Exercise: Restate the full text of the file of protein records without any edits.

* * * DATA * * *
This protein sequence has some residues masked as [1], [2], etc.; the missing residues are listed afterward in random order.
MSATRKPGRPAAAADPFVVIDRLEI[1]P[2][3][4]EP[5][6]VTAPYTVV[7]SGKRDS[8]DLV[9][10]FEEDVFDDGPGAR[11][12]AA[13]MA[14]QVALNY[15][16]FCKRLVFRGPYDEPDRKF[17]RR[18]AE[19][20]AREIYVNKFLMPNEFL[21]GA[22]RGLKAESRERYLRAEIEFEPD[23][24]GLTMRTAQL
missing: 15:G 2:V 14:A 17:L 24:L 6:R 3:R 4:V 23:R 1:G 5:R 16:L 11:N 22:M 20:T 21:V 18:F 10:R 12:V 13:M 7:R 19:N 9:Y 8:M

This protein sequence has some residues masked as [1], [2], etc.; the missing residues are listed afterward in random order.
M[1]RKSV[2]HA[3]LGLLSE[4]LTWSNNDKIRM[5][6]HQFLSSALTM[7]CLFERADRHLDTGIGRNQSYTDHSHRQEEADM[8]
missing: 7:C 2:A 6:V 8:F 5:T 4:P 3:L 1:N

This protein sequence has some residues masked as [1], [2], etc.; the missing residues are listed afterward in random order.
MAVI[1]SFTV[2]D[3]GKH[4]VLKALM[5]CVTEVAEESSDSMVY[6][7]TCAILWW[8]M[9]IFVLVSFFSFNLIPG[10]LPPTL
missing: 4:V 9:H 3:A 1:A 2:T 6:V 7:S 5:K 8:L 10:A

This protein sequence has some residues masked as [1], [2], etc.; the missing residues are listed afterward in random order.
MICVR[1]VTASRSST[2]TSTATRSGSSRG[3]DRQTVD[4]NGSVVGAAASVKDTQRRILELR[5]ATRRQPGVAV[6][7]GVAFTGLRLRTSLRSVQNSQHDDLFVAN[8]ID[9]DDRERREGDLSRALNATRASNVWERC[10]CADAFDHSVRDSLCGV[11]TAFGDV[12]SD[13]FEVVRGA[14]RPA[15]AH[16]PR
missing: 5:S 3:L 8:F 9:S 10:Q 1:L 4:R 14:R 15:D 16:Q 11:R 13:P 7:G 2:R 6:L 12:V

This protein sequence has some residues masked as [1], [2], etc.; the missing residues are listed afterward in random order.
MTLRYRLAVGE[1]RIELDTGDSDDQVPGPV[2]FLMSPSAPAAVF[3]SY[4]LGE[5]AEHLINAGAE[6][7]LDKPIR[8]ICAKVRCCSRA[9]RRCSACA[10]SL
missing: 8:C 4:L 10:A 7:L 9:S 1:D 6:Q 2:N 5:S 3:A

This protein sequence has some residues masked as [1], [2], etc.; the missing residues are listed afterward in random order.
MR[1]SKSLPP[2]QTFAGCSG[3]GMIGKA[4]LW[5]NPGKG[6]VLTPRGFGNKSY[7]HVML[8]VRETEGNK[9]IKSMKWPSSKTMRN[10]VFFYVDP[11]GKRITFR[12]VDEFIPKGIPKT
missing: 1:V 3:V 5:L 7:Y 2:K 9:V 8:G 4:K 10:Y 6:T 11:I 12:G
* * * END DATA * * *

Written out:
This protein sequence has some residues masked as [1], [2], etc.; the missing residues are listed afterward in random order.
MSATRKPGRPAAAADPFVVIDRLEI[1]P[2][3][4]EP[5][6]VTAPYTVV[7]SGKRDS[8]DLV[9][10]FEEDVFDDGPGAR[11][12]AA[13]MA[14]QVALNY[15][16]FCKRLVFRGPYDEPDRKF[17]RR[18]AE[19][20]AREIYVNKFLMPNEFL[21]GA[22]RGLKAESRERYLRAEIEFEPD[23][24]GLTMRTAQL
missing: 15:G 2:V 14:A 17:L 24:L 6:R 3:R 4:V 23:R 1:G 5:R 16:L 11:N 22:M 20:T 21:V 18:F 10:R 12:V 13:M 7:R 19:N 9:Y 8:M

This protein sequence has some residues masked as [1], [2], etc.; the missing residues are listed afterward in random order.
M[1]RKSV[2]HA[3]LGLLSE[4]LTWSNNDKIRM[5][6]HQFLSSALTM[7]CLFERADRHLDTGIGRNQSYTDHSHRQEEADM[8]
missing: 7:C 2:A 6:V 8:F 5:T 4:P 3:L 1:N

This protein sequence has some residues masked as [1], [2], etc.; the missing residues are listed afterward in random order.
MAVI[1]SFTV[2]D[3]GKH[4]VLKALM[5]CVTEVAEESSDSMVY[6][7]TCAILWW[8]M[9]IFVLVSFFSFNLIPG[10]LPPTL
missing: 4:V 9:H 3:A 1:A 2:T 6:V 7:S 5:K 8:L 10:A

This protein sequence has some residues masked as [1], [2], etc.; the missing residues are listed afterward in random order.
MICVR[1]VTASRSST[2]TSTATRSGSSRG[3]DRQTVD[4]NGSVVGAAASVKDTQRRILELR[5]ATRRQPGVAV[6][7]GVAFTGLRLRTSLRSVQNSQHDDLFVAN[8]ID[9]DDRERREGDLSRALNATRASNVWERC[10]CADAFDHSVRDSLCGV[11]TAFGDV[12]SD[13]FEVVRGA[14]RPA[15]AH[16]PR
missing: 5:S 3:L 8:F 9:S 10:Q 1:L 4:R 14:R 15:D 16:Q 11:R 13:P 7:G 2:R 6:L 12:V

This protein sequence has some residues masked as [1], [2], etc.; the missing residues are listed afterward in random order.
MTLRYRLAVGE[1]RIELDTGDSDDQVPGPV[2]FLMSPSAPAAVF[3]SY[4]LGE[5]AEHLINAGAE[6][7]LDKPIR[8]ICAKVRCCSRA[9]RRCSACA[10]SL
missing: 8:C 4:L 10:A 7:L 9:S 1:D 6:Q 2:N 5:S 3:A

This protein sequence has some residues masked as [1], [2], etc.; the missing residues are listed afterward in random order.
MR[1]SKSLPP[2]QTFAGCSG[3]GMIGKA[4]LW[5]NPGKG[6]VLTPRGFGNKSY[7]HVML[8]VRETEGNK[9]IKSMKWPSSKTMRN[10]VFFYVDP[11]GKRITFR[12]VDEFIPKGIPKT
missing: 1:V 3:V 5:L 7:Y 2:K 9:V 8:G 4:K 10:Y 6:T 11:I 12:G